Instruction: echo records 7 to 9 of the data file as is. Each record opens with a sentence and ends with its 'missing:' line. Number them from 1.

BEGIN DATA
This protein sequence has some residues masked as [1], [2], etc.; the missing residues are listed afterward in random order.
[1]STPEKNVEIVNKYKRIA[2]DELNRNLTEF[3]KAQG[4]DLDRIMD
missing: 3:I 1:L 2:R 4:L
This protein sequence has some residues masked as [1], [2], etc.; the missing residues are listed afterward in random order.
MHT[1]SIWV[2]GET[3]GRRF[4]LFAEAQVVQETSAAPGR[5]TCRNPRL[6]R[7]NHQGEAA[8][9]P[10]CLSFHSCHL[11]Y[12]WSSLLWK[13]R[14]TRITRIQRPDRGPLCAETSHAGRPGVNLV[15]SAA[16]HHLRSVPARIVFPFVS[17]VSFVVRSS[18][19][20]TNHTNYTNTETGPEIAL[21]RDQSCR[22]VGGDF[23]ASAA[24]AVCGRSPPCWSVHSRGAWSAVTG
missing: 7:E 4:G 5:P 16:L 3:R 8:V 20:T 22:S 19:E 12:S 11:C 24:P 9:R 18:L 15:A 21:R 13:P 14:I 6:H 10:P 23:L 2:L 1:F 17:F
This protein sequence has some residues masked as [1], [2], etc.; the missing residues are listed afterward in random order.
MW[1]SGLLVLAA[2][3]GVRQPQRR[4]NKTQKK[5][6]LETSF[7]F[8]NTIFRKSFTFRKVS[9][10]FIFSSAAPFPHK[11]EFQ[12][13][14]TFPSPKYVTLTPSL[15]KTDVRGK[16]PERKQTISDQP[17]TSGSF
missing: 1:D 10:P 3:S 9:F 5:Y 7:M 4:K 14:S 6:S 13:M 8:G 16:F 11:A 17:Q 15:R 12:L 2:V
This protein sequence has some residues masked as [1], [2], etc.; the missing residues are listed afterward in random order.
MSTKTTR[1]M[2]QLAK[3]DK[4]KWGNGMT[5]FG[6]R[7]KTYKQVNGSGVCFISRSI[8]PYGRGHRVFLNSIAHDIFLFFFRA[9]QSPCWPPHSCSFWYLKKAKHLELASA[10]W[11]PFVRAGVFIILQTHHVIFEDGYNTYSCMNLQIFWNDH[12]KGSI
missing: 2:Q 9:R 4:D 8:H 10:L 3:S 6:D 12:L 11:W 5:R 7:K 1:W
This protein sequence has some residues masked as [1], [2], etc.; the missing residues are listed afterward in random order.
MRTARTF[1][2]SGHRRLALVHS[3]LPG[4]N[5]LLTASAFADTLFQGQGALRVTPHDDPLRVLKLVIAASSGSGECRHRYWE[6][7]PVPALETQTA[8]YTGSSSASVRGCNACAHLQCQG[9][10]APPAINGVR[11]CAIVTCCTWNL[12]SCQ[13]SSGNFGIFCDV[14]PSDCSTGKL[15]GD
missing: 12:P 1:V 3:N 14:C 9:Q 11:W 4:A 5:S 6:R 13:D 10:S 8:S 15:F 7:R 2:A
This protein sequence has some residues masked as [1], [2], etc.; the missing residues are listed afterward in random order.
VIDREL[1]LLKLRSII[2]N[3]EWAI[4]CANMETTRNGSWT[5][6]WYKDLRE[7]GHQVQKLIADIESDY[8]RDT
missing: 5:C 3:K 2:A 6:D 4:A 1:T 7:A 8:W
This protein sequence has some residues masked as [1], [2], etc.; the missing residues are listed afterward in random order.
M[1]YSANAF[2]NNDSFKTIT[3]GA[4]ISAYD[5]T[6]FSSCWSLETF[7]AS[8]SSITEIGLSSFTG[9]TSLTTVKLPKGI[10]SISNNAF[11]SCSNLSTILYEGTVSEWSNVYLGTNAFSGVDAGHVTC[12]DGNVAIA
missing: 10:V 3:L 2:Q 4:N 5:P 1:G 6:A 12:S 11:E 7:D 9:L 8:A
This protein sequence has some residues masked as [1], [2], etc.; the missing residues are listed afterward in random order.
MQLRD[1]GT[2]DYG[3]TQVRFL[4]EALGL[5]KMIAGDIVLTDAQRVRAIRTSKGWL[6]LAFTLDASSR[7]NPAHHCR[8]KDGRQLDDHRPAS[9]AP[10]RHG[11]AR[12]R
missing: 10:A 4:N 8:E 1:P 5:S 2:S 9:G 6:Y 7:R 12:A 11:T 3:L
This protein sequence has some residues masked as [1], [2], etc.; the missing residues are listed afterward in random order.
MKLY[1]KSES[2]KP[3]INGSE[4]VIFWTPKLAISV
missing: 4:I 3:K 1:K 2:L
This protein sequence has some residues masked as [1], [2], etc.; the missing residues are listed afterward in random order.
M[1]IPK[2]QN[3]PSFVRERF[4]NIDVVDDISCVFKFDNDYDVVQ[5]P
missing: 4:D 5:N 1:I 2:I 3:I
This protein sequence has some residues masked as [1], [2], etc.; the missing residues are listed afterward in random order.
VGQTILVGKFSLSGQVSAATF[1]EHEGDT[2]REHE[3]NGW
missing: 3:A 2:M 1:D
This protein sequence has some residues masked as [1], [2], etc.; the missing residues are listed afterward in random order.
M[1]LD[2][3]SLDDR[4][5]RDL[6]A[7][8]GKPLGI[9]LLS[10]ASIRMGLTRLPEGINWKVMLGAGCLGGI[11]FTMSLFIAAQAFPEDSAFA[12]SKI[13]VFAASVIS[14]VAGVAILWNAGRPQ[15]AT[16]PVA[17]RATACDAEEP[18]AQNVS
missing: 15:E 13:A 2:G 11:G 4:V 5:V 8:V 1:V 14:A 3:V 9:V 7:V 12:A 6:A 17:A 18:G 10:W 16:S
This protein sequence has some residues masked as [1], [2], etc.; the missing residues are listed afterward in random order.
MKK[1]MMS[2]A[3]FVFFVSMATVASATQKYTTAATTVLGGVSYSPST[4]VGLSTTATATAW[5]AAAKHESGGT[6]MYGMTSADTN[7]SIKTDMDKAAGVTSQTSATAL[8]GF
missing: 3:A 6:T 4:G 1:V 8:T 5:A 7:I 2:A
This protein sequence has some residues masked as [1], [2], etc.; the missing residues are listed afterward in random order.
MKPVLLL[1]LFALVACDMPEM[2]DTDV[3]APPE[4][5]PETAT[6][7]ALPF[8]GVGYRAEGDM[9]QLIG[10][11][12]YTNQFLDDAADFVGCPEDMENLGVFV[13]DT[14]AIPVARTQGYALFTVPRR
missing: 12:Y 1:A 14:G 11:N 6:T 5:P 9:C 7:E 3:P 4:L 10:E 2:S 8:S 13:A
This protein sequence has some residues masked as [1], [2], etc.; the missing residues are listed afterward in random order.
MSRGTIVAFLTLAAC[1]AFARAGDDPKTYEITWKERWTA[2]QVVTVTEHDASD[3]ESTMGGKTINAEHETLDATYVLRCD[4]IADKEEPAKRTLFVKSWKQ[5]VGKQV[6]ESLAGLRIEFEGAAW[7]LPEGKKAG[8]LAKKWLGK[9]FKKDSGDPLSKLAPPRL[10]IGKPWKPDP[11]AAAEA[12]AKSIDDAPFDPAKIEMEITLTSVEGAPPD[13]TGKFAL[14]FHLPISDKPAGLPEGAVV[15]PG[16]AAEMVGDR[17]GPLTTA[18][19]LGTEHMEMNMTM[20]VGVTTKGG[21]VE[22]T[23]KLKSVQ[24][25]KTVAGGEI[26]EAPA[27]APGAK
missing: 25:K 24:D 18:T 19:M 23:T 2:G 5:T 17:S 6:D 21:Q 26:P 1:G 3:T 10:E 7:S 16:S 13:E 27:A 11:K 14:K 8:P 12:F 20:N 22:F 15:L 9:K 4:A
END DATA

This protein sequence has some residues masked as [1], [2], etc.; the missing residues are listed afterward in random order.
M[1]YSANAF[2]NNDSFKTIT[3]GA[4]ISAYD[5]T[6]FSSCWSLETF[7]AS[8]SSITEIGLSSFTG[9]TSLTTVKLPKGI[10]SISNNAF[11]SCSNLSTILYEGTVSEWSNVYLGTNAFSGVDAGHVTC[12]DGNVAIA
missing: 10:V 3:L 2:Q 4:N 5:P 1:G 6:A 12:S 11:E 7:D 9:L 8:A
This protein sequence has some residues masked as [1], [2], etc.; the missing residues are listed afterward in random order.
MQLRD[1]GT[2]DYG[3]TQVRFL[4]EALGL[5]KMIAGDIVLTDAQRVRAIRTSKGWL[6]LAFTLDASSR[7]NPAHHCR[8]KDGRQLDDHRPAS[9]AP[10]RHG[11]AR[12]R
missing: 10:A 4:N 8:E 1:P 5:S 2:S 9:G 6:Y 7:R 12:A 11:T 3:L
This protein sequence has some residues masked as [1], [2], etc.; the missing residues are listed afterward in random order.
MKLY[1]KSES[2]KP[3]INGSE[4]VIFWTPKLAISV
missing: 4:I 3:K 1:K 2:L